I’ve Seen This Movie Before: Reboot or Sequel?

Reboots are all the rage in Hollywood these days, and also in politics it seems. There’s something familiar about a Democratic nomination contest featuring a former Vice President trying to fend off a challenge from a far left Senator who enjoys the enthusiastic backing of the frenzied left for the privilege of facing off against a Republican incumbent that Democrats loathe with the intensity of a thousand white hot suns. Oh yeah—that was 1972, when the George McGovern insurgency ended Hubert Humphrey’s presidential ambitions.

There are some lessons to be learned from that long ago contest, including how the party establishment was unable to stop McGovern, partly because McGovern had helped write the new rules after the 1968 cycle that decimated the power of party bosses. Among other things, McGovern actually polled fairly well against Nixon—until he actually secured the nomination and the one-on-one contest revealed his flaws. As late as May, several polls showed McGovern within 5 points of Nixon. But on election day, Nixon won 60 percent of the popular vote and 49 states. This is one reason why current polls showing Sanders running strongly against Trump don’t much impress me.

It is always important to look beyond the mere percentage of votes a candidate gets in primaries to the more crucial question of how many delegates they win in the process. As late as mid-May 1972, Humphrey had actually received more primary votes than McGovern—2.6 million to McGovern’s 2.1 million—but McGovern had racked up more delegates because of superior organization and command of the delegate apportionment rules. With Bernie’s huge cash advantage right now, unless his campaign is completely inept (possible, since he’s a socialist) I suspect they are very well organized to capture delegates. I’m actually getting lots of text messages from Bernie’s campaign (see below), though for some reason they think I’m “Tasha.” (Maybe they’re jumping the gun, and giving me my new name after herding me into the gender reassignment camps they’ll set up after they win?) If they have the money and staff to be sending texts to me, I’m guessing they are reaching every potential Bernie voter out there. The irony is I might vote for Bernie in the primary: Operation Chaos and all that. I’d be curious, by the way, to find out whether many other Power Line readers are also getting texts from Bernie Bros. Let us know in a comment thread here perhaps.

As I mentioned in my item here Tuesday, Bernie is well positioned to capture a large share of delegates in the California primary, because delegates are awarded partly congressional district by district as well as to the statewide winner, meaning if your vote is widely distributed you do very well. Sort of like the electoral college—snort! Once again, McGovern’s primary victory in California in June 1972, which sealed the nomination for him, reminds us that the class divide in the Democratic Party—that is, leftism as a fashion statement of the affluent and overeducated—goes back decades. Humphrey vigorously attacked McGovern’s tax increase proposals that sound like Sanders and Warren today as “confiscatory” (he was right about this), but McGovern ran very strong in Beverly Hills and other affluent west side LA neighborhoods, while Humphrey trounced McGovern by more than two-to-one in older downscale working class neighborhoods in places like Long Beach and La Habra.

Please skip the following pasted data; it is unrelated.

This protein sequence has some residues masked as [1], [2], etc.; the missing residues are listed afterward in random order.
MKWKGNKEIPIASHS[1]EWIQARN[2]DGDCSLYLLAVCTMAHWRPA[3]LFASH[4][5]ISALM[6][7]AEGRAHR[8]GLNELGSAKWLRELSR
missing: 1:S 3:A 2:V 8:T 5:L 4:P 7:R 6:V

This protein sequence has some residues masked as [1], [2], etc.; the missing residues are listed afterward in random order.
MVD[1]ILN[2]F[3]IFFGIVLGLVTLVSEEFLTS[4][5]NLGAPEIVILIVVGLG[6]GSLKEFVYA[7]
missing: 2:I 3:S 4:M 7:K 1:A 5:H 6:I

It wasn’t until after McGovern sealed the nomination that the media began to give him closer scrutiny. We’ll see whether the media gives the same kind of treatment to Sanders, but here’s a sample of what McGovern got:  Time magazine called McGovern’s proposals “A radical economic scheme reminiscent of the days when Huey Long promised to make ‘every man a king.’” The New Republic said McGovern’s program “is notable neither for logical consistency nor irresistible political appeal.” The Washington Post’s Nicholas von Hoffman called McGovern’s welfare ideas “horrendous,” “a pernicious extension of the power of the state.” The business community was sounding the alarm; the Dow Jones Industrial Average dropped sharply the day after McGovern won the California primary, and the financial community started warning of a “McGovern market.” Time came back for another bite two weeks after its “Huey Long” comment, calculating that McGovern’s proposals for expanded welfare, universal government health care, and other social programs would cost a staggering $165 billion a year (at a time when the total federal budget was still about $250 billion a year), requiring massive tax increases that no one thought realistic, including McGovern himself. (Time was even more emphatic about McGovern’s defense and foreign policy proposals: “But the net effect of McGovern in the White House would likely be that the U.S. would be living more dangerously.”)

By the way, one of McGovern’s delegates from California in 1972 was actress Shirley MacLaine, who remarked that the California delegation “looked like a couple of high schools, a grape boycott, a Black Panther rally, and four or five politicians who walked in the wrong door.” And the roll call vote at the Democratic convention was conducted in random order of the states, so as not to discriminate on the basis of alphabetic order. As I say, things haven’t changed that much. In his campaign chronicle of that election, Theodore White wrote that “There would be a permanent residue of the McGovern campaign.” That residue has hardened into today’s Democratic Party.

Meanwhile, my Bernie text threads:

Wish I had had the quick wit to think of this response: